Jeremy Scott has made his name and grown a loyal following for pushing the envelope — but the current situation he’s dealing with is less enfant terrible and more, well, illegal. A lawsuit has been lodged against Scott and Moschino, where the designer has been creative director since October 2013, by street artist Joseph Tierney, who goes by the name Rime. Scott is being accused of copying one of Rime’s designs and using it in prominently on a Moschino fall 2015 look. The gown in contention was modeled by Gigi Hadid in the show, which took place in Milan in February, and it got even more play when Katy Perry wore it to the Met Ball. Rime, who lives in (and hails from) New York, created the 2012 piece "Vandal Eyes" in Detroit for arts organization Seventh Letter — watch it being made in this video. In addition to Scott’s use of "Vandal Eyes," the suit accuses the designer of putting Rime’s signature onto some of the pieces in his Moschino collection. Besides cribbing Rime’s work, Scott is being accused of modifying the design by overlaying logoed tags: “Moschino and Jeremy Scott did their own painting over that of the artist, superimposing the Moschino and Jeremy Scott brand names in spray-paint style as if part of the original work,” according to the lawsuit, which was filed in Los Angeles. The suit also alleges that Scott has hurt Rime’s reputation: “The only person harmed was Rime...his credibility as a graffiti artist was compromised by inclusion in such a crass and commercial publicity stunt.”
Moschino reps have yet to respond to our requests for comment. So what does Rime hope to get out of the suit? To get paid, and handsomely so, of course — no word so far on how massive a sum it would be to settle — and for Moschino to stop selling the items bearing Rime’s work and signature. This isn’t the first time that Jeremy Scott has gotten in trouble for copyright infringement. In 2013, Santa Cruz Skate sued Scott, settling out of court. Other designers have also gotten in trouble for lifting from graffiti artists: Roberto Cavalli was sued in August 2014 by three San Francisco street artists — Jason Williams, Victor Chapa, and Jeffrey Rubin — for doing an entire collection splashed with the trio’s work.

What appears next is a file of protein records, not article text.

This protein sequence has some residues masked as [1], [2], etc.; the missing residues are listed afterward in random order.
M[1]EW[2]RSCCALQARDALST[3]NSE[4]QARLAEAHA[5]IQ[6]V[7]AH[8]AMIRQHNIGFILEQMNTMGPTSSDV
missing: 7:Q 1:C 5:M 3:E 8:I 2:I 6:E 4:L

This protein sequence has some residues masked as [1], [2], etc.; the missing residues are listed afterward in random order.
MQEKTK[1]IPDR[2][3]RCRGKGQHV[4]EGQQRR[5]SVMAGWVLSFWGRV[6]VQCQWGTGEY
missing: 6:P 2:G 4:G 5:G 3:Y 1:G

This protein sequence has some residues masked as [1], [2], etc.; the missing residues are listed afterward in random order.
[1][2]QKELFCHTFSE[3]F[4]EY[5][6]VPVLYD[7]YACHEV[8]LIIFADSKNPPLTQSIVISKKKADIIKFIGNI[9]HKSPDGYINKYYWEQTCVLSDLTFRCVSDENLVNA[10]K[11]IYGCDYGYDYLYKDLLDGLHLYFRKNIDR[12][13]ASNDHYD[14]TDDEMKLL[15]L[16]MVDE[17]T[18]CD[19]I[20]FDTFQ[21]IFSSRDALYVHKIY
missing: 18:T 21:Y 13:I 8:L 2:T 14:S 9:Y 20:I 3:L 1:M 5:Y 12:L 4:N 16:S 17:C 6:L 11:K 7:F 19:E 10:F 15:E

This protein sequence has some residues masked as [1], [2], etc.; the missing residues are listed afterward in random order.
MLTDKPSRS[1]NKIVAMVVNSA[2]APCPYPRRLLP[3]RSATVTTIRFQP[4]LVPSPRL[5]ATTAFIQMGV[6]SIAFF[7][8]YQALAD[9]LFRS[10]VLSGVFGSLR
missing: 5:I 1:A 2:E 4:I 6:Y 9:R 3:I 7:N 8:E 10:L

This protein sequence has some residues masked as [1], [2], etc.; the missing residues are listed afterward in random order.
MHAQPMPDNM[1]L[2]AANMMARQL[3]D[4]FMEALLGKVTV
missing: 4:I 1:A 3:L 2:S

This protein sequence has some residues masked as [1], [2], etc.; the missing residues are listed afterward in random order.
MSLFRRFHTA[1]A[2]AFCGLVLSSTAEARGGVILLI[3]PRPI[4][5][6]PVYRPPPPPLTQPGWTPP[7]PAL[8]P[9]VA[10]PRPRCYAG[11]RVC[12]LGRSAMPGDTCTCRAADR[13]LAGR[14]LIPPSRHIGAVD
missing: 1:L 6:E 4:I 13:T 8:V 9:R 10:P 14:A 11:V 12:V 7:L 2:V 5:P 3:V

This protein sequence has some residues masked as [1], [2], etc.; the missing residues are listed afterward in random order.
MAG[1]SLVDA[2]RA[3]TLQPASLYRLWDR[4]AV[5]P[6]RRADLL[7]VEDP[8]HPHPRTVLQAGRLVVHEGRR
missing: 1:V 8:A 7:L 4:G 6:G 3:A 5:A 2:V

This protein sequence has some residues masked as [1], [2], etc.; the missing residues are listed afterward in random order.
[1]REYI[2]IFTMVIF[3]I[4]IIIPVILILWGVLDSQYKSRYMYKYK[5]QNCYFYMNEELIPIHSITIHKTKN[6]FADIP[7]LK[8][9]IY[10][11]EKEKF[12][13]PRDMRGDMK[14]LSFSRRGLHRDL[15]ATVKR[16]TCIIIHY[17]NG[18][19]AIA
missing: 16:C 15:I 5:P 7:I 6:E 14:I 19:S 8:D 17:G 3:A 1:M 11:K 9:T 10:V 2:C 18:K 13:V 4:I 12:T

Other recent incidents have involved lower-end brands and artists’ work used without permission in ads instead of on clothing. In August 2014, Coach and singer Sara Bareilles were sued, separately, for $150,000 apiece, by Brooklyn-based artist Maya Hayuk. Coach was accused of taking pictures of its wares in front of Hayuk's colorful mural "Chem Trails NYC" and using the photos on its site, and Bareilles got in trouble for shooting a video and photos for her album The Blessed Unrest, as well as an ad campaign, in front of the mural without the artist’s consent. A month earlier, Miami street artist Ahol Sniffs Glue filed a suit against American Eagle Outfitters for shooting ads in front of one of his murals and for using his “lazy eyeball” theme in various marketing materials.